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Frozen parota not staple food, to attract 18% GST, says govt

The Authority for Advance Ruling (AAR) bench of Karnataka had earlier held that frozen (and preserved) wheat and malabar parota, with a shelf life of three-seven days, was a "distinct product and not a plain roti"

twitter-logo BusinessToday.In   New Delhi     Last Updated: June 13, 2020  | 23:40 IST
Frozen parota not staple food, to attract 18% GST, says govt
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Just a day after the tribunal court's decision to uphold 18 per cent GST on parotas triggered a storm on social media, the government tried to cool the debate with an explainer. The government has said that all Indian breads can't be categorised as rotis (Indian flatbread) and the ready-to-eat parotas would be subjected to a higher tax of 18 per cent.

The Authority for Advance Ruling (AAR) bench of Karnataka had earlier held that frozen (and preserved) wheat and malabar parota, with a shelf life of three-seven days, was a "distinct product and not a plain roti". It has held that frozen and preserved parota would attract GST at the rate of 18 per cent compared to 5 per cent for rotis.

The ruling came after a Bengaluru-based food manufacturer sought clarity on whether parotas can be categorised in the same classification as khakhara, roti, or plain chapati.

The sources in the government told India Today TV that frozen parota, which is preserved, sealed, branded and is usually sold at higher prices can't be considered as a staple food for the poor. It is rather consumed by a class that could afford to pay taxes, they added. "It's not a staple item and is consumed by a class which could afford to pay taxes. And that is why, the ruling of 18 per cent GST on parota," added sources.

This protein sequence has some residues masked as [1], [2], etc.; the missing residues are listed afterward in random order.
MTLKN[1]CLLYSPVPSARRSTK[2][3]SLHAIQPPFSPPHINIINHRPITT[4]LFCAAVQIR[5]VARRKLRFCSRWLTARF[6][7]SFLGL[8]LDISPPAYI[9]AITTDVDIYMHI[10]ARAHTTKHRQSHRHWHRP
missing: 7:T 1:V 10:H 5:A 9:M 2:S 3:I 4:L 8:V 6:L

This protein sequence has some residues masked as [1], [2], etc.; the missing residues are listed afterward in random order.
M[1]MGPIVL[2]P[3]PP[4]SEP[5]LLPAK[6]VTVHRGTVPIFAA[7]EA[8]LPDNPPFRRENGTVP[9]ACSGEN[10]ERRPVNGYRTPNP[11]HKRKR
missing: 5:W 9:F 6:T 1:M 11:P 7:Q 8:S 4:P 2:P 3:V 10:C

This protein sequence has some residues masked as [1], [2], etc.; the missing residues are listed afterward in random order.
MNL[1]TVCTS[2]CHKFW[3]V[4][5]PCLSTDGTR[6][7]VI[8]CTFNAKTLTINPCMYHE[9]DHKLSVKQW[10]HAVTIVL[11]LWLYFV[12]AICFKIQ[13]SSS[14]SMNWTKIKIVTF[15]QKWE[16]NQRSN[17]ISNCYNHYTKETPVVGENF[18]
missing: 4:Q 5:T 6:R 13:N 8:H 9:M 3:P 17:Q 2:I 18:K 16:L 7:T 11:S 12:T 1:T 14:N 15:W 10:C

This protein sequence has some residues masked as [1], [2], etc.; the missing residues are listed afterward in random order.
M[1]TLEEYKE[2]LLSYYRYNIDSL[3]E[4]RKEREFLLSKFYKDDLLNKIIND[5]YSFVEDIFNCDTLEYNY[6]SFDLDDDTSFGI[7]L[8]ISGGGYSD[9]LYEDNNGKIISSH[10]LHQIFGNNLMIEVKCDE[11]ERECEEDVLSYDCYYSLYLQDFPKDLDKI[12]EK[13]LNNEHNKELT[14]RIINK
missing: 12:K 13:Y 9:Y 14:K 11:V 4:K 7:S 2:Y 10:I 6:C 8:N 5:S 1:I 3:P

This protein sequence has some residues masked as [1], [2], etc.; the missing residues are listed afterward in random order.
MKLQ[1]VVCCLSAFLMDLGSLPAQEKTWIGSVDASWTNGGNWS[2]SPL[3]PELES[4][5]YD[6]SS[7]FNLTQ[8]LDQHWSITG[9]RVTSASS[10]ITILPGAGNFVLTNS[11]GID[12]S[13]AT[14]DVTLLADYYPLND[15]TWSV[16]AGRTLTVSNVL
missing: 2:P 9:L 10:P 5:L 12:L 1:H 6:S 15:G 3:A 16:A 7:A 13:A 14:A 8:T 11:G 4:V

They added, "The rate of frozen and preserved parota was earlier discussed in the GST Council meeting. The council did not recommend the reduction of the GST rate on the frozen and preserved parota as these parota are sold by the organised sector."

Government, in order to present an example of how taxes vary on different products, said, "Milk under the GST regime is tax-free, but tetra packed milk is taxed at 5 per cent and condensed milk is taxed at 12 per cent. That is the differentiation the public has to make between rotis and parota served at restaurants or are frozen, packaged and sold in branded form by companies."

A govt official said that, "Poor do not buy frozen food items. Students and working youth depend on restaurants and takeaway eateries. The GST on them remains 5 per cent. The frozen stuff is popular among a segment which can pay taxes. Mass consumption items like biscuits, pastries, cakes, etc attract GST at the rate of 18 per cent."

The decision of a higher rate of GST on the parota had inspired a load of memes and jokes on social media channels with people even starting a "justice for parota" campaign.

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